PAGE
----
RE: The Irreducibility of Consciousness

From: Stathis Papaioannou <>
Date: Fri, 4 Aug 2006 11:37:56 +1000

Tom Caylor writes:

> I totally agree that consciousness requires "outside" interaction.
> That's the way we are. We are living beings that exist in a world.
> We, as we are, couldn't exist otherwise. Things happen. We interact.
> We make other things happen. The question of consciousness is a
> contradiction. The question is trying to reduce consciousness to
> something less than it is. Even Bruno's number world leads him to
> believe in the irreducibility of consciousness. It is a mystery. We
> need to get off of our modern reductionistic thrones or we will die
> before we live.

It's one thing to say that consciousness has evolved to interact with
the world, would not develop in a particular individual without the
appropriate interaction, and wouldn't be of much use without the
possibility of such interaction, but quite another thing to say that
therefore it *must* be this way. We can only deduce that there is a
physical world out there on the basis of patterns of neurons firing in
our cerebral cortex. Are you suggesting that a brain with the same
pattern of neurons firing, but without the appropriate environmental
stimulus, would not have exactly the same conscious experience?
That would imply some sort of extra-sensory perception, and there is
no evidence for such a thing. It is perfectly consistent with all the facts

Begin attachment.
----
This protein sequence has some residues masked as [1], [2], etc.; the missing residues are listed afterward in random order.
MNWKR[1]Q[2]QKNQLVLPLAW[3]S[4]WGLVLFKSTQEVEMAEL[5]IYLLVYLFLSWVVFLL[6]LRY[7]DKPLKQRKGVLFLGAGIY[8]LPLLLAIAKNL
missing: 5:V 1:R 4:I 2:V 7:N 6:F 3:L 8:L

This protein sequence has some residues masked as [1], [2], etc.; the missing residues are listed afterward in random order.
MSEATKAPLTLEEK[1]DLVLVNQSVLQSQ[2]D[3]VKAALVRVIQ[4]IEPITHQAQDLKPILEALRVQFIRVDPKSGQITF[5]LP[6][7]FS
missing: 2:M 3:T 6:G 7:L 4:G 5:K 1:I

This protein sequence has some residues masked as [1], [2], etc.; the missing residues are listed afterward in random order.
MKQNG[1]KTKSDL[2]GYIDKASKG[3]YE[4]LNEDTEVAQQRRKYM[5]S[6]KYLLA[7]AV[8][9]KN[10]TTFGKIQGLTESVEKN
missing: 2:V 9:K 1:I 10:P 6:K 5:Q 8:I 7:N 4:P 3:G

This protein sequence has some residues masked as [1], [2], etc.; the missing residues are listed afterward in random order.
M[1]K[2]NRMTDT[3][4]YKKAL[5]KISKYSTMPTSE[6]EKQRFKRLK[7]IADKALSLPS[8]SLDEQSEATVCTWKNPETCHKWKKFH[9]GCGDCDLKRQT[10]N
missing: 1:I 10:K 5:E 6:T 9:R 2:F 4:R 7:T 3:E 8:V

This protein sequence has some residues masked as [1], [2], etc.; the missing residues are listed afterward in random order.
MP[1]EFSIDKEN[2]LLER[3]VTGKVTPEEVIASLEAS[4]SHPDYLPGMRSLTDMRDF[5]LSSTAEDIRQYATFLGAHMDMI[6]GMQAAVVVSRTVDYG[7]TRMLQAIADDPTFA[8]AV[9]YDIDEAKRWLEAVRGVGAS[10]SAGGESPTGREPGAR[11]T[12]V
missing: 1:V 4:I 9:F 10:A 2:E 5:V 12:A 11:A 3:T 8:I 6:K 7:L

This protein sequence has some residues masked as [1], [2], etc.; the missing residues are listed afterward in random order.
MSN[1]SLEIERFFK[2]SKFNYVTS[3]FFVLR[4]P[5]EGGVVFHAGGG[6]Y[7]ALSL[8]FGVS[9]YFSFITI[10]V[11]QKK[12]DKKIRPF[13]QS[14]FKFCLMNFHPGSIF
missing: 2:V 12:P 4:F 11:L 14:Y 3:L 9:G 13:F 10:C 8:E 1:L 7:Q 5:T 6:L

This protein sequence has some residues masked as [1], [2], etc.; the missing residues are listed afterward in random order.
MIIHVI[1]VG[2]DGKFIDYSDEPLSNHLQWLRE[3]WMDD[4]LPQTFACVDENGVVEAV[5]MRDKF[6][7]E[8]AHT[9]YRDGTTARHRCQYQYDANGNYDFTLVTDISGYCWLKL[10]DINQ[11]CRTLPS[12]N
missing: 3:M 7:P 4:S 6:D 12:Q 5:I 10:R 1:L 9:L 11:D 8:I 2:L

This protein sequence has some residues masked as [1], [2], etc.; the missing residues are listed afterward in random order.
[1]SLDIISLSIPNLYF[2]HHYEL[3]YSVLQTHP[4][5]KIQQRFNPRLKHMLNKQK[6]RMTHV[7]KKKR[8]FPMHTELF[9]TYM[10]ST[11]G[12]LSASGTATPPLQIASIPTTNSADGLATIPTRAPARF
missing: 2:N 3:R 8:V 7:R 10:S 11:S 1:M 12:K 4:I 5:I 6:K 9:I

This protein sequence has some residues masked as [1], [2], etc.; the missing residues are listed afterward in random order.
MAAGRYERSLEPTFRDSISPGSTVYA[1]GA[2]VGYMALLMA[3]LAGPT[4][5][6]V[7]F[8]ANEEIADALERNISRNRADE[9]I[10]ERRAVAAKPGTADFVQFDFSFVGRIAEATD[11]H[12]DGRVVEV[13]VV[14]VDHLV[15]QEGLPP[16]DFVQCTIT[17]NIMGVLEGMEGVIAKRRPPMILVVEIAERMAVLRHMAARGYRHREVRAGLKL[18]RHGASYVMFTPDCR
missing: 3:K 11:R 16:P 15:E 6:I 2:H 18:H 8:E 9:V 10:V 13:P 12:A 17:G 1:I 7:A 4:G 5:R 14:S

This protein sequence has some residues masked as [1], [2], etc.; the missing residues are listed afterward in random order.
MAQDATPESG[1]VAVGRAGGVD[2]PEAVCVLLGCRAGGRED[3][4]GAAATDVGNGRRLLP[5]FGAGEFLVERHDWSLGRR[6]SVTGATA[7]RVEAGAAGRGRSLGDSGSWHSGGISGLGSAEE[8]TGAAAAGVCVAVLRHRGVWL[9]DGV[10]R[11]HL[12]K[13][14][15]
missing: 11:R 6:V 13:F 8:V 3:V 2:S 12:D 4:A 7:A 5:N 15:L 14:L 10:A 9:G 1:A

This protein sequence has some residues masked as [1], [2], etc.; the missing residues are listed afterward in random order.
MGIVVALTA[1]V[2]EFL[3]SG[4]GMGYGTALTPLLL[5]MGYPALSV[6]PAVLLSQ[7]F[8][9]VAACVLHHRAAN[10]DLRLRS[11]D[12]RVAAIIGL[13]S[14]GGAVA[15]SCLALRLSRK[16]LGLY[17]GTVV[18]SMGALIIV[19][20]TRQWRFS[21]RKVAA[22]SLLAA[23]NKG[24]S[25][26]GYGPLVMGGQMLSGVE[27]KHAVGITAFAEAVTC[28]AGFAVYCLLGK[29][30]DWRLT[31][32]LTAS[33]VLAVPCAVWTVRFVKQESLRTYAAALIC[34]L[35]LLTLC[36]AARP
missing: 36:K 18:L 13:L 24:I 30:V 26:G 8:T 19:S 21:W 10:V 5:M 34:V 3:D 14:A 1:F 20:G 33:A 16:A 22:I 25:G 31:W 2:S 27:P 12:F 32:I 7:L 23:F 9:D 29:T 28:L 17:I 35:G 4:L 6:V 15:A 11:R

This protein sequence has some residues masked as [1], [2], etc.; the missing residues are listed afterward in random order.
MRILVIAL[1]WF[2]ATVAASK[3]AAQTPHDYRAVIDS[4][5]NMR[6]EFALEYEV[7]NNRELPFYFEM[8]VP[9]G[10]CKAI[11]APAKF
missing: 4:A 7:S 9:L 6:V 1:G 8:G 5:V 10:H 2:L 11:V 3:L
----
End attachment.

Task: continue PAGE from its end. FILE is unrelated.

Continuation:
to say that consciousness results from patterns of neurons firing in the
brain, and that if the same neurons fired, the same experience would
result regardless of what actually caused those neurons to fire.

As for consciousness being fundamentally irreducible, I agree
completely. It is a fact that when neurons fire in a particular way,
a conscious experience results; possibly, complex enough electronic
activity in a digital computer might also result in conscious experience,
although we cannot be sure of that. But this does not mean that the
conscious experience *is* the brain or computer activity, even if it
could somehow be shown that the physical process is necessary and
sufficient for the experience. Consciousness is something entirely
different and, if you like, mysterious, in a category of its own.

Stathis Papaiaonnou
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Received on Thu Aug 03 2006 - 21:39:59 PDT

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